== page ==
Playboys & Killjoys
What Humor is, not all the tribe
Of logic-mongers can describe.
AMBACH & RICE is pleased to present Playboys & Killjoys, a group exhibit that examines the role of artist as comic in contemporary art.
Playboys & Killjoys derives its title from Harry Levin’s essay on the theory and practice of comedy, dividing comedy’s protagonists in two categories, that of the playboy whom we laugh with and the killjoy whom we laugh at.
One could argue that humor is evoked more readily than explained. This paradigm is reminiscent of visual arts’ tendency to show rather than tell, to adopt oblique and disparate strategies in an effort to penetrate that which language cannot articulate. The most evident art historical examples of the deployment of humor as conceptual strategy can be found in the Dada and Fluxus movements. This exhibit questions humor’s legibility in an increasingly globalized art community in which movements have been replaced by trends. Playboys & Killjoys includes artists utilizing humor as a departure point with varying motives and outcomes, exploring both the physical and cerebral manifestations of comedy, illuminating the surface, psychology and subtext of the joke.
Throughout time artists and writers have reflected on their life and position in society through the guise of humor, providing alternative means to address subject matter serious and absurd. Much like the comic, the artist often assumes the role of the outsider, an alchemist transforming seemingly mundane observations into acute critiques of society and institutions. Humor provides a sense of place or belonging within a society and in this regard can be attributed as site-specific, its resonance highly dependent upon an empathetic audience bound by collective sorrow and joy. As Harry Levin asserts “the capacity for laughter is doubtless a universal quality, one of the few that differentiates human beings from beasts. But the mode whereby it manifests itself and the objects that stimulate it seem to be capable of multiform variation: national, regional, social, sexual, cultural, ethnic.”
Humor’s relevance is reliant upon its fleeting position in time. Charlie Chaplin most likely won’t arouse a laugh from a child reared on Sponge Bob Squarepants. This occurrence inevitably makes this exhibit a limited document of the visual and phenomenological comedy of our time. In gathering an international and multigenerational selection of artists Playboys & Killjoys seeks to challenge and investigate humor’s ability or failure to transcend cultural and contextual boundaries.
Raymond Pettibon was born in 1957 in Tucson, Arizona. Recent exhibits include Works on Paper from the MCA Collection, Museum of Contemporary Art, Chicago, Collecting Biennials, Whitney Museum, New York, in addition to recent solo exhibits at Sadie Coles HQ, London, UK, and Gladstone Gallery, Brussels, BE. His work can be found in numerous museum collections including the Los Angeles County Museum of Art, Los Angeles, CA, Museum of Contemporary Art, Chicago, IL, Tate Modern, London, UK and the Museum of Modern Art, New York, NY. He currently lives and works in Hermosa Beach, California. His work appears courtesy of Regen Projects, Los Angeles, CA.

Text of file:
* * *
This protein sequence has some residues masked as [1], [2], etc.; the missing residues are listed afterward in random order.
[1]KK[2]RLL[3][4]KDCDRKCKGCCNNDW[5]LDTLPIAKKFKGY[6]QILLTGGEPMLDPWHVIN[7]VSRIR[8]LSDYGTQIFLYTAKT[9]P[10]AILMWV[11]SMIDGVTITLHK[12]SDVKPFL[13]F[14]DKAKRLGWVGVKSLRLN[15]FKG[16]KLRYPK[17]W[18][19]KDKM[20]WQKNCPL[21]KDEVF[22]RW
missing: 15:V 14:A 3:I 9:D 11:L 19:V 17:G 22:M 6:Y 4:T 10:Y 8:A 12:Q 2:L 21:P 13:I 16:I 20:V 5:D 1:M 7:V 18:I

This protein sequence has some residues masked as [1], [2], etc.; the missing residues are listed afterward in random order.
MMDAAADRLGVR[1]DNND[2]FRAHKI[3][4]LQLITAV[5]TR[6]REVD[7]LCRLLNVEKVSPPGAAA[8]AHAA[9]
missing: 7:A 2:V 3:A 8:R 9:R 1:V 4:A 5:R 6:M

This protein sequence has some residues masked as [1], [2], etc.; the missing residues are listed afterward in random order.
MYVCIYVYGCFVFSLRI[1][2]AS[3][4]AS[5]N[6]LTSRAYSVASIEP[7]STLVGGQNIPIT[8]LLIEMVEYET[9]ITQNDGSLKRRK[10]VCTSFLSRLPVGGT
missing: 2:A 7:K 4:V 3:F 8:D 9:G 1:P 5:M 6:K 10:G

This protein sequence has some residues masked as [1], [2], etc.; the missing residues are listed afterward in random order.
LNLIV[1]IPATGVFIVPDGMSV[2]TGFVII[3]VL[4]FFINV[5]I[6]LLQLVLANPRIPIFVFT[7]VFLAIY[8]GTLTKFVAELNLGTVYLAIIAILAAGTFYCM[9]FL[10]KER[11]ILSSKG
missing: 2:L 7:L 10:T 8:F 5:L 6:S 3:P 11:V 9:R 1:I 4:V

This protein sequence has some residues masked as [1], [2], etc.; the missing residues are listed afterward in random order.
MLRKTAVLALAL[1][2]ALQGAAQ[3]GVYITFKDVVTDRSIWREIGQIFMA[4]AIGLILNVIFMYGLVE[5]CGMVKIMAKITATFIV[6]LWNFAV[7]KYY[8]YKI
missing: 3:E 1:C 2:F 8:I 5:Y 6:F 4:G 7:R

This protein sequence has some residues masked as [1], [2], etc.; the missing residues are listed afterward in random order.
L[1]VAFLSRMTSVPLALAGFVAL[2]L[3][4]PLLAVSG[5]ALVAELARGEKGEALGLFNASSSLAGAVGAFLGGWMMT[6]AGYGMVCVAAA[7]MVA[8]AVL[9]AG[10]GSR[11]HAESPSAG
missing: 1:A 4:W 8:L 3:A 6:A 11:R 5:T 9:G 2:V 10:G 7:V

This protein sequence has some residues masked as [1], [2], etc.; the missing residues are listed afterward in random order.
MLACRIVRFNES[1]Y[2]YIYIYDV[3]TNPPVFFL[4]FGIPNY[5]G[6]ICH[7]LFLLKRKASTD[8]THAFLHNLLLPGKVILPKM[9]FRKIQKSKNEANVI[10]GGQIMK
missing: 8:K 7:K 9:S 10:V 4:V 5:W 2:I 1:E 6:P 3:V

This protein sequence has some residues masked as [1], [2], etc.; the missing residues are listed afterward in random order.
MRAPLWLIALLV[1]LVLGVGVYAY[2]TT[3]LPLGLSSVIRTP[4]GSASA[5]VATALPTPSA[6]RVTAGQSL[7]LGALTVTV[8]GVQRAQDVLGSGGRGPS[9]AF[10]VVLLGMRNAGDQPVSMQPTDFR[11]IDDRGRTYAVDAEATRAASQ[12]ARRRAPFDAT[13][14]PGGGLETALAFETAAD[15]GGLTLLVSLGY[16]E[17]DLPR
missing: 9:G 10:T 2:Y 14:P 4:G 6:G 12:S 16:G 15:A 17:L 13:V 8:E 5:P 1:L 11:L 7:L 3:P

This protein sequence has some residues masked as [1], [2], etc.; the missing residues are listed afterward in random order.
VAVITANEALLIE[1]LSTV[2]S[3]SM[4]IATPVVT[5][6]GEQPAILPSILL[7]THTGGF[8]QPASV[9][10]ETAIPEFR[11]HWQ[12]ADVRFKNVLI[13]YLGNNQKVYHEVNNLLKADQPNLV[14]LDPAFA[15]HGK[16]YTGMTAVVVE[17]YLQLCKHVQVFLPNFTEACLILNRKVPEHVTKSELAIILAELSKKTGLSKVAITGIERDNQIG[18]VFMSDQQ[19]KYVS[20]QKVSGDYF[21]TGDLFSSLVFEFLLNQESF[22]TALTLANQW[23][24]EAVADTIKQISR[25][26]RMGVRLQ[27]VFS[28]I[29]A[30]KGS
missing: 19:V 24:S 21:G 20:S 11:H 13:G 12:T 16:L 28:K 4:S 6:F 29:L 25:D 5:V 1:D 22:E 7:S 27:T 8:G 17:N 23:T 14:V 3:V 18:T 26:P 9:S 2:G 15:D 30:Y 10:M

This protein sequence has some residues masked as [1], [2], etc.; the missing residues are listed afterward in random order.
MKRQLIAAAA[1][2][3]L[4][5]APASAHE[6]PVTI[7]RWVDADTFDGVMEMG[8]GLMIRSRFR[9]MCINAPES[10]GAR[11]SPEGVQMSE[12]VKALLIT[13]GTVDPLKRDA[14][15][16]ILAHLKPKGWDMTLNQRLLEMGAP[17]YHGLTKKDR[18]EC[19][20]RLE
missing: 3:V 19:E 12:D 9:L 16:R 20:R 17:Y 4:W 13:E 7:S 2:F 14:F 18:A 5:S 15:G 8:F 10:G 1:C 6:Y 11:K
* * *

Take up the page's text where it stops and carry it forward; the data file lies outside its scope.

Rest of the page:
Sara Greenberger Rafferty was born in Chicago, Illinois. She received her BFA, from Rhode Island School of Design, Providence, and her MFA from Columbia University in 2005. Recent solo exhibitions include Artist in Residence Exhibition, Eli Marsh Gallery, Fayerweather Hall, Amherst College, Amherst, MA, Sara Greenberger Rafferty: Tears, Rachel Uffner Gallery, New York, NY, Bananas, The Kitchen, New York, NY, organized by Matthew Lyons, and Sara Greenberger Rafferty, P.S. 1 Contemporary Art Center, New York, NY. She currently lives and works in Brooklyn, NY. Her work appears courtesy of Rachel Uffner Gallery, New York, NY.
Markus Vater was born in 1970 in Düsseldorf, Germany. He studied Art History and Philosophy at University of Trier, Trier, Germany, and received his MA from Kunstakademie Düsseldorf, Germany and the Royal College of Art, London, United Kingdom. Recent solo exhibits include Spot on 05. Solo Projekt im Rahmen von 4 Präsentationen. Museum Kunst Palast, Düsseldorf, Germany, A show about things that are there because they are not there, like a shadow or death, ZINGERpresents, London, United Kingdom, and Rudolf Scharpf Galerie des Wilhelm Hack Museums, Ludwigshafen, Germany. He currently lives and works in London. His work appears courtesy of Sies + Höke, Düsseldorf, Germany.
Erwin Wurm was born in 1954 in Bruck an der Mur / Styria, Austria. Since 2002 he has been a Professor at the Institue of Fine Art and Muiltimedia, Department of Sculpture and Multimedia, University of Applied Art, Vienna, Austria. Recent solo exhibits include Erwin Wurm: Liquid Reality, Kunstmuseum Bonn, Bonn, Germany, Erwin Wurm, Museum der Moderne Salzburg, Austria, Memoria, Museo de Arte Moderno de Bogotá, Colombia and Galerie Thaddaeus Ropac Paris, Paris, France. His works can be found in numerous public collections including the Walker Art Center, Minneapolis, USA, Vancouver Art Gallery, Vancouver, Canada, and Solomon R. Guggenheim Museum, New York, USA. He currently lives and works in Vienna and Limburg, Austria.
Eric Yahnker was born in Torrance, California. He received his BFA from California Institute of the Arts, Valencia, California. Recent exhibits include Fuckheads, Kinkead Contemporary, Los Angeles, CA (curated by Angela Dufresne), Nervous Surf, Galerie Jeanroch Dard, Paris France (solo) Naughty Teens/Garbanzo Beans, AMBACH & RICE, Seattle WA (solo) and Baker's Dozen, Torrance Art Museum, Torrance, CA. Upcoming exhibits include a solo project at Kunsthalle L.A., Los Angeles, CA and Veel/Plenty, Voorkamer, Lier, Belgium. He currently lives and works in Los Angeles. Eric Yahnker is represented by AMBACH & RICE, Seattle, USA.